For the flipside, ambient hero Biosphere appears with a remix of 'The Sunset passage', creating a widescreen vista of extended guitar notes, ominous drones and a pulsing throb that works a deep, enthralling magic on your brain-sac.


A free EP, "No Place For Us", which is just as good as this 12", is available for high quality download from the Ghostly International website.

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Antoni Maiovvi - Shadow Of The Bloodstained Kiss

As promised in the recent Gatekeeper post, here's more of that classic dark Italio disco sound for you.
‘Shadow of the Blood Stained Kiss’ is the Antoni Maiovvi score to a nonexistent 1983 Italian Sci-fi giallo starring Barbara Cupisti and Ian McCulloch. In the distant future "Europa," the 2nd moon of Jupiter has been colonized by man. In the midst of this Utopian era a dangerous struggle for power between organised crime and the highest level of government is underway and when Juliet Hardy (Barbara Cupisti), a stunning discotheque singer, becomes witness to a murder the only person who believes her is tough-nosed cyber-journalist, Jason Scott (Ian McCulloch). Together, they unravel more than they bargained for as a sadistic killer runs loose brutally slaying anyone in connection to the crime. Who does this man in black work for and what is the connection between him and an ancient order that have been controlling the known universe since the dawn of time?
This is really, really authentic stuff and is a total must for all of us fans of Carpenter and Romero soundtracks and those deliciously Eighties fat analogue sounds. Although a strictly limited edition, this terrific album is still available here, so I'm only keeping this up for a few days. I also heartily recommend the first album which was limited to 100 copies, but is available for download here.

320 Kbps.

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Saturday, November 14, 2009

Four Weeks Left...

There's a five week countdown. Here we are at week four. I have no idea if this will be of interest to anyone else, but something which feels important to me will be happening. I'll tell you about it. It will be a bit of a celebration. A few things might get explained. Interested? There are four weeks to go.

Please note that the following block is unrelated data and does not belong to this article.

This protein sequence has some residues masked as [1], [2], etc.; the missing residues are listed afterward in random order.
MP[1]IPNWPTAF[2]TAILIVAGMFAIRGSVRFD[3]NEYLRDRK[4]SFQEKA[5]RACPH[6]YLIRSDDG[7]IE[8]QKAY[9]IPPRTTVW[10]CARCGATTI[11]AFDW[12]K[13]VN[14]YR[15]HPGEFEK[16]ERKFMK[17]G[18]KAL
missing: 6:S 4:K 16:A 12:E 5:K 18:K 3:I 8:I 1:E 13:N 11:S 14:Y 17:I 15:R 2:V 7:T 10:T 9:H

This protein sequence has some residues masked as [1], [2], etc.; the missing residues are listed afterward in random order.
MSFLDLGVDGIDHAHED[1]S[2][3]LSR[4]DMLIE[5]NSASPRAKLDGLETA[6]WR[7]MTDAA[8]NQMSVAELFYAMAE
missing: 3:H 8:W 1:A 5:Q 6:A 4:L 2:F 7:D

Mood Altering Mushroom Music

Cardiff based Illustrator/DJ/Crate-digging-vinyl-hound Pete Fowler’s first volume of Monsterism Island was full of obscure exotica and lost first era psychedelic records, but this second volume comprises a top drawer selection of all-new spaced out bleepery from an impressive cast list.

Instrumentals drawing on lounge, exotica, folk and plenty of inspiration from the BBC Radiophonic Workshop, involving well known names like Gruff Rhys, Luke Vibert and Jerry Dammers, plus members of Beyond The Wizard’s Sleeve and Future Sounds of London. Not to mention a few tracks from Ghost Box. This expertly complied selection of nu-psychedelia doesn’t look back but takes dance culture as the lift off point to create a new strain of mood altering mushroom music.

Although I really could live without the "humourous" spoken word sections from the Wizzard.

1. Intro - Rum Cove
2. Magic Morning - Monsters At Work
3. Magma On My Mind - Marc Shearer
4. Designated Wizard Practice Area - Belbury Poly
5. Silver Snorse Hotel - Luke Vibert
6. Snyrds Rising
7. Nest We Forget - Jonny Trunk
8. Fisherman's Jam - Monsters At Work
9. Village Strollin' - Wolf People
10. Golden Blooms
11. 'Til We Merry Meet Again - Circulus
12. Mr. Sponge's Groovy Oscillations - Amorphous Androgynous
13. Wild Robots Power Up - Gruff Rhys
14. Welcome To The Night
15. Chocolate Skull - Squonjax
16. Empty Library - Jerry Dammers
17. To All The Wizards In Lockdown - Richard Norris
18. The Purple Woods
19. Seven Thousand Pound Bee - Cherrystones
20. Volcanic Drive - Hardfeelingsuk
21. Final Froog - Tremortex
22. Dreamer's Dream
23. Lair Of The Grolfax - The Advisory Circle
24. Wandering Black Holes - Richie Crago